Although Ben didn’t crash out and did finish the race, I asked Jonty to take us through to the finish line: “Stage 9 is short and relatively inconsequential to the overall standings. I like this stage because it combines high speeds with some technical challenges, which if negotiated well allow you to carry speed into the next section. I'm not such a fan of the previous stage eight down the long Wakamarina descent, I tend to get a bit lost up top, then frustrated by my seeming inability to negotiate at speed the multitude of tight corners on the lower half of the course. Maybe I need to do a skills clinic? Whereas the best descriptor of stage nine would be to that of being fired out of a cannon...”
So there you have it: three days, nine stages, from start to finish, though not all of us finished. Of course, it wasn’t just old-dudes racing. Along with a lot of riders just like us, looking to beat their mates, or at least minimise the extent of their losses, the pros were out there too, clocking up crazy-fast times. In the end, Frenchman Jerome Clementz took the win pretty convincingly, with Sam Shaw and Joe Nation just a second apart for second and third. Canadian Emily Slacco took out the women’s race, with semi-local Harriet Harper and the USA’s Uriell Carlson chasing.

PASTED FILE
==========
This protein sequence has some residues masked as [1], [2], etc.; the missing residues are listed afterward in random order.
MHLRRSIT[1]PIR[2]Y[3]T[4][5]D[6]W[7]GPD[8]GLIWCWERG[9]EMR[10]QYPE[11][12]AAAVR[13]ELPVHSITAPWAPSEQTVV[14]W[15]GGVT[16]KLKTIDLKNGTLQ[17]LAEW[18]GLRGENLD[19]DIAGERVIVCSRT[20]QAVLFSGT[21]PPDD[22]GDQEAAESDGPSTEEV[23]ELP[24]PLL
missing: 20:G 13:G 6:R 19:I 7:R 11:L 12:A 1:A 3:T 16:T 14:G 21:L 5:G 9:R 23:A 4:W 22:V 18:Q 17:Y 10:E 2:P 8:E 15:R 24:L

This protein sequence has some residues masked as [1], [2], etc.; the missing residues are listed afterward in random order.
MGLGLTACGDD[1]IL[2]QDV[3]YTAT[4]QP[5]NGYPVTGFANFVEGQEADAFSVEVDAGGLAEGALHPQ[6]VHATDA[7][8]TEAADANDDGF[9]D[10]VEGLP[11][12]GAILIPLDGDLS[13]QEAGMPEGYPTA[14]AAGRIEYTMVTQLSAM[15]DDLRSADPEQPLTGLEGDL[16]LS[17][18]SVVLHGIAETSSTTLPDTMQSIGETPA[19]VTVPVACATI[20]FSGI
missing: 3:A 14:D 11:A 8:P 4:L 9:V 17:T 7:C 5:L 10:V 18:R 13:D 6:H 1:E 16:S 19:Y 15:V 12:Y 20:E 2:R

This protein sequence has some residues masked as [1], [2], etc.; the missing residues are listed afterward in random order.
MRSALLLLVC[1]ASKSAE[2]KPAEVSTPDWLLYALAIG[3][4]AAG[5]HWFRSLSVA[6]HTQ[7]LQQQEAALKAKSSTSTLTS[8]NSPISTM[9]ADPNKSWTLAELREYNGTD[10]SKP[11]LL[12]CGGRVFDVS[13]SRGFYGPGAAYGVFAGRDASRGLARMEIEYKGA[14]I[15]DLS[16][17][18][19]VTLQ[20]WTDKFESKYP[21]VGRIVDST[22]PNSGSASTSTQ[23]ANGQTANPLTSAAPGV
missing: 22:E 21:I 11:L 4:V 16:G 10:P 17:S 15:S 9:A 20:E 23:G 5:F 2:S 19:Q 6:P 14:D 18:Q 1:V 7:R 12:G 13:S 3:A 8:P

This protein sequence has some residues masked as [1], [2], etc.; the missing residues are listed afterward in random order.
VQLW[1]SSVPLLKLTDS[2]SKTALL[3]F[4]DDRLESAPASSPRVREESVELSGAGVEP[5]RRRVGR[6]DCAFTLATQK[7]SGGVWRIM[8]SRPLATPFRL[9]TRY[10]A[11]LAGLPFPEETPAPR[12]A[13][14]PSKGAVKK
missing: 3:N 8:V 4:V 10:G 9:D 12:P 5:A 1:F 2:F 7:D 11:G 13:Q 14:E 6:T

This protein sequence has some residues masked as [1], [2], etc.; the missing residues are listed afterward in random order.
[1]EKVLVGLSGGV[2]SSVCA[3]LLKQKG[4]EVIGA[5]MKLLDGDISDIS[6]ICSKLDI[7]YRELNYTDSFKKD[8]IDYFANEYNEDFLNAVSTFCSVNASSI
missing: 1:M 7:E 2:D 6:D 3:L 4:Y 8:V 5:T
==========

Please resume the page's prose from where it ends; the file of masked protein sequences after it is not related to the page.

Dave Carlyon: To sum up, at the end of the race me and at least half of the Welly Masters riders were injured and had been to hospital, but would we all do it again? Hell yes! After all it is called an adventure race...
Jono: The thing that is special about the NZ Enduro — apart from the exquisite organisation from Sven and Anna Martin, and the bag full of goodies that we all receive at registration, and the helicopter ride up to stage 7 on day 3 — is the sense of adventure. Sure, it’s racing. Yet it feels more like an afternoon out chasing your friends down the hills. Marlborough is a special part of the country to ride in, and the NZ Enduro rides some of the best trails on offer. I’ve raced it 4 years now, and I can’t wait for 2019.
Barrie: The event itself has a super-relaxed vibe for a start and the tracks are awesome. But I reckon the best races are run by racers, and Sven and Anka definitely know how to race bikes. Everything runs super smooth, the sign-on goodie bag has quickly become the stuff of legend. B-Rad is there to fix your bike for free whether your name is Blogs or Clementz. I can’t say enough about the medical staff and volunteers, they're all awesome, who doesn't love starting a stage with sweet tunes and a disco ball?!